Determine the degree to which various childhood education or prevention programs reduce firearm violence in childhood and later in life.
Explore whether programs to alter physical environments in high-crime areas decrease firearm violence.
Identify the effects of different technological approaches to reduce firearm-related injury and death.
Examine past consumer experiences with accepting safety technologies to inform the development and uptake of new gun safety technologies.
Explore individual state and international policy approaches to gun safety technology for applicability to the United States as a whole.
Influence of video games and other media
Examine the relationship between exposure to media violence and real-life violence.
The study was sponsored by the Centers for Disease Control and Prevention and the National Foundation for the Centers for Disease Control and Prevention, with the Foundation's support originating from the Annie E. Casey Foundation, The California Endowment, The Joyce Foundation, Kaiser Permanente, one anonymous entity, and two additional donors whose agreements have not been finalized with the CDC Foundation. Established under the charter of the National Academy of Sciences, the Institute of Medicine and the National Research Council provide independent, objective, evidence-based advice to policymakers, the private sector, and the public. The National Academy of Sciences, National Academy of Engineering, Institute of Medicine, and National Research Council make up the National Academies. A committee roster follows.
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Pre-publication copies of Priorities for a Public Health Research Agenda to Reduce the Threat of Firearm-Related Violence are available from the National Academies Press on the Internet at http://www.nap.edu or by calling tel. 202-334-3313 or 1-800-624-6242. Reporters may obtain a copy from the Office of News and Public Information (contacts listed above).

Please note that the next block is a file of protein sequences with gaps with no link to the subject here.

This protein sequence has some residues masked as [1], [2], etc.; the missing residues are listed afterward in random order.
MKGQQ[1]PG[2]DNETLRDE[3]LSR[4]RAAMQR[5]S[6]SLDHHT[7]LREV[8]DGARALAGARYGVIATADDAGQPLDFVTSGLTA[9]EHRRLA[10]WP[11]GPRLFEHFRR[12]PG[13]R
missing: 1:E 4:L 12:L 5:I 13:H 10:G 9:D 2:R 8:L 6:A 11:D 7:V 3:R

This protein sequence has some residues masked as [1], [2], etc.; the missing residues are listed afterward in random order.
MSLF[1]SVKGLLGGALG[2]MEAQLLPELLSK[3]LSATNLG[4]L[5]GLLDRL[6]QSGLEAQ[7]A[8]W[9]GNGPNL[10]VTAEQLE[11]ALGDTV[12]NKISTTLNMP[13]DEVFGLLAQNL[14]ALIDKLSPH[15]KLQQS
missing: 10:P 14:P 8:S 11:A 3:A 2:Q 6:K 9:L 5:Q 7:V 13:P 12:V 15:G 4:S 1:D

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INSTITUTE OF MEDICINE
NATIONAL RESEARCH COUNCIL
Division of Behavioral and Social Sciences and Education
Committee on Priorities for a Public Health Research Agenda to Reduce the Threat of Firearm-Related Violence
Alan I. Leshner, Ph.D. (chair)
CEO and Executive Publisher of Science
American Association for the Advancement of Science
Louis Arcangeli, M.A.E.
Georgia State University
Alfred Blumstein, Ph.D.
J. Erik Jonsson University Professor of Urban Systems and
H. John Heinz III College of Public Policy and
Information Systems, and
Professor of Engineering and Public Policy
Carnegie Mellon University
C. Hendricks Brown, Ph.D.
Center for Family Studies
Department of Epidemiology and Public Health, and
Prevention Science and Methodology Group
Miller School of Medicine
University of Miami
Donald Carlucci, Ph.D.
Analysis and Evaluation Technology Division
U.S. Department of the Army
Rockaway Township, N.J.
Rhonda Cornum, M.D., Ph.D.
North Middletown, Ky.
Paul K. Halverson, Ph.D.
Founding Dean and Professor
Richard M. Fairbanks School of Public Health
Stephen W. Hargarten, M.D., M.P.H.
Professor and Chair
Department of Emergency Medicine;
Injury Research Center; and
Associate Dean of Global Health
Medical College of Wisconsin
Ronald C. Kessler, Ph.D.
McNeil Family Professor of Health Care Policy
Harvard Medical School
Gary Kleck, Ph.D.
Professor of Criminology
College of Criminology and Criminal Justice
Florida State University
John A. Rich, M.D., M.P.H.
Professor and Chair
Department of Health Management and Policy
School of Public Health
Jeffrey W. Runge, M.D.
Chapel Hill, N.C.
Susan B. Sorenson, Ph.D.
Professor of Social Policy and Practice and Health and Societies
University of Pennsylvania
David Vlahov, Ph.D., M.S.
Dean and Professor of Community Health Systems
School of Nursing, and
Professor of Epidemiology and Biostatistics
School of Medicine
University of California
Patrick Kelley, M.D., Dr.PH.